I’ve aways been in awe of the IronViz competitors for their level of skill and sense of style. I always wanted to submit and entry to a feeder contest, but always felt like my skills were lacking because since 2011 I’ve only done “corporate” work and never pushed the art and creative side.
Since really committing to #MakeOverMonday and doing a lot of “side vizzing” I’ve been pushing myself and personally feel like I’ve made great strides in the last 8 months. So when Tableau posted the Safari IronViz Feeder contest I decided to throw my hat in the ring.
First challenge; find a data set! I had no idea what I wanted to do, so I just started googling for animal data sets and I wasn’t super enthralled with anything I was finding. Then I remembered that my wife had recently attended a local naturalist’s presentation on bees, so I started googling for bee data and came across the USDA Colony Loss reports, but they were in PDF format.
The 10.3 Blessing – The PDF Connector
With the release of 10.3, the data world became a little wider with the ability to connect to PDFs, and this was a great chance to put the connector through its paces.
It worked beautifully, giving me lots of options on the tables that were contained in the PDF documents. After the initial connection and playing with the data a bit I ended up extracting from Tableau to Excel to do some further manipulation.
Iteration, Iteration, Iteration
So I had my data, and I sketched out on paper what I wanted to do. I started to build my initial draft and it was coming together nicely. Then I decided that I needed to gather some feedback, since this was my first jump in the IronViz pool… I knew it needed “more”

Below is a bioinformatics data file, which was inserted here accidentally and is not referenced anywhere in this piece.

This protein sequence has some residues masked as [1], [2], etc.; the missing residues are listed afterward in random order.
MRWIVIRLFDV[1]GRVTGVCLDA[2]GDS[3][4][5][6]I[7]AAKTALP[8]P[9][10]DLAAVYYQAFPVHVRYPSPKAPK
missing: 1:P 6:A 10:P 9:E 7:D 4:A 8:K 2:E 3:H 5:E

I posted a message on Twitter asking if anyone wanted to act as my “coach” and 4 wonderful people from the UK chimed in and suggested doing a group direct message to toss around ideas. I had my “bee hive” for ideation.
Huge thanks to Dave Kirk (@daveedkirk) Rebecca Roland (@RebeccaJRoland) Sarah Bartlett (@sarahlovesdata) Lorna Eden (@lorna_eden) as they were quick to respond and had great ideas on how to improve on my ideas and make my overall messaging better. The whole experience was amazing and I am forever grateful for the iterative thinking that went in to the three or four days of discussion.
Once I let the dust settle on the bee hive of activity, I reached out to Pooja Gandhi (@DrexelPooja) of the Data Duo, as she is a huge inspiration to me with her style and creativity. She had a couple of great suggestions that cleaned up what I had quite a bit.
Then I reached out again to Ken Flerlage (@flerlagekr) for one last opinion and suggestion. Ken’s IronViz entry is killer, as is the rest of his portfolio. Ken has some great feedback as well.
One of my favorite elements of the visualization is the honeycomb map. There are a few states that didn’t report, so I excluded them from the honeycomb which makes it look more natural. The end result I thought was very cool, and added the bee flying toward the honeycomb solidified the idea.
The icons were a suggestion from the Bee Hive, and I loved the idea. The icons came from the NounProject, and I edited them in GIMP to color them to match the highlight/emphasis text.
Pooh-esqe Words… PowerPoint Magic
Driven by a self-professed cake overload, Dave Kirk suggested that would be cool if the words snaked around like in a Winnie the Pooh book.
Pooja turned me on to the magic of PowerPoint image editing, so I decided to try and curve the words in PowerPoint to give it some movement and flow. The result was the header of the dashboard and it turned out wonderful.